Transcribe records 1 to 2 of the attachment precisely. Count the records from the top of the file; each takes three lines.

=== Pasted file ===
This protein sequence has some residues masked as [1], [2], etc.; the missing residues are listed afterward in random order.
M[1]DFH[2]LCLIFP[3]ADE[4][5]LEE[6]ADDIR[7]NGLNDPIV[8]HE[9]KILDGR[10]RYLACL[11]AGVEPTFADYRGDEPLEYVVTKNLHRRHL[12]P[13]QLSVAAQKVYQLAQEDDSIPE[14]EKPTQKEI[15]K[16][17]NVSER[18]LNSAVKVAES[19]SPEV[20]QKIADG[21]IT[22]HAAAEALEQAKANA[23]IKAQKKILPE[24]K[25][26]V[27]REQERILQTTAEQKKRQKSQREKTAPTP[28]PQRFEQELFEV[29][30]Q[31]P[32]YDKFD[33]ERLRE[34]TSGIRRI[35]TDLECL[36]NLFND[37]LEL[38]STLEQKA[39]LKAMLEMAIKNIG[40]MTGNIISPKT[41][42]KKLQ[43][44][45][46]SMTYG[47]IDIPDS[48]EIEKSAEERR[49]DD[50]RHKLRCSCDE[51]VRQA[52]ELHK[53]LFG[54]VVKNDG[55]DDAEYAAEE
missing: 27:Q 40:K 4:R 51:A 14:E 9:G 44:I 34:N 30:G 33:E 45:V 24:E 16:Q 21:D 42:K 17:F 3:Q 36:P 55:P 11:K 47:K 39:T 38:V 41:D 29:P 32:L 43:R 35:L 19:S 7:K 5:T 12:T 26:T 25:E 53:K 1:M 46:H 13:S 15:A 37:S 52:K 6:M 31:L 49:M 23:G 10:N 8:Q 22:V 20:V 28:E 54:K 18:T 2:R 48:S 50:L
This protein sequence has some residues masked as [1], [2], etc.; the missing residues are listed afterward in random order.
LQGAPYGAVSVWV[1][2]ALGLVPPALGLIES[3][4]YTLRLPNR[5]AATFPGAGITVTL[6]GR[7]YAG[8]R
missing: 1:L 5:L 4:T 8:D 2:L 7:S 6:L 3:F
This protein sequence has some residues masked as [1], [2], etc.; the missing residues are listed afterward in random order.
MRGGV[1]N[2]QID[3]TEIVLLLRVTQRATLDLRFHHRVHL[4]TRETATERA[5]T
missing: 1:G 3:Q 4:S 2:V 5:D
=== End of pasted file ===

This protein sequence has some residues masked as [1], [2], etc.; the missing residues are listed afterward in random order.
M[1]DFH[2]LCLIFP[3]ADE[4][5]LEE[6]ADDIR[7]NGLNDPIV[8]HE[9]KILDGR[10]RYLACL[11]AGVEPTFADYRGDEPLEYVVTKNLHRRHL[12]P[13]QLSVAAQKVYQLAQEDDSIPE[14]EKPTQKEI[15]K[16][17]NVSER[18]LNSAVKVAES[19]SPEV[20]QKIADG[21]IT[22]HAAAEALEQAKANA[23]IKAQKKILPE[24]K[25][26]V[27]REQERILQTTAEQKKRQKSQREKTAPTP[28]PQRFEQELFEV[29][30]Q[31]P[32]YDKFD[33]ERLRE[34]TSGIRRI[35]TDLECL[36]NLFND[37]LEL[38]STLEQKA[39]LKAMLEMAIKNIG[40]MTGNIISPKT[41][42]KKLQ[43][44][45][46]SMTYG[47]IDIPDS[48]EIEKSAEERR[49]DD[50]RHKLRCSCDE[51]VRQA[52]ELHK[53]LFG[54]VVKNDG[55]DDAEYAAEE
missing: 27:Q 40:K 4:R 51:A 14:E 9:G 44:I 34:N 30:G 33:E 45:V 24:E 16:Q 21:D 42:K 17:F 3:Q 36:P 55:P 11:K 47:K 39:T 38:V 41:D 29:P 32:L 43:R 35:L 19:S 7:K 5:T 12:T 26:T 25:E 53:K 1:M 46:H 13:S 15:A 37:S 52:K 6:M 31:L 49:M 23:G 10:N 8:Q 22:V 20:V 28:E 54:K 18:T 2:R 48:S 50:L
This protein sequence has some residues masked as [1], [2], etc.; the missing residues are listed afterward in random order.
LQGAPYGAVSVWV[1][2]ALGLVPPALGLIES[3][4]YTLRLPNR[5]AATFPGAGITVTL[6]GR[7]YAG[8]R
missing: 1:L 5:L 4:T 8:D 2:L 7:S 6:L 3:F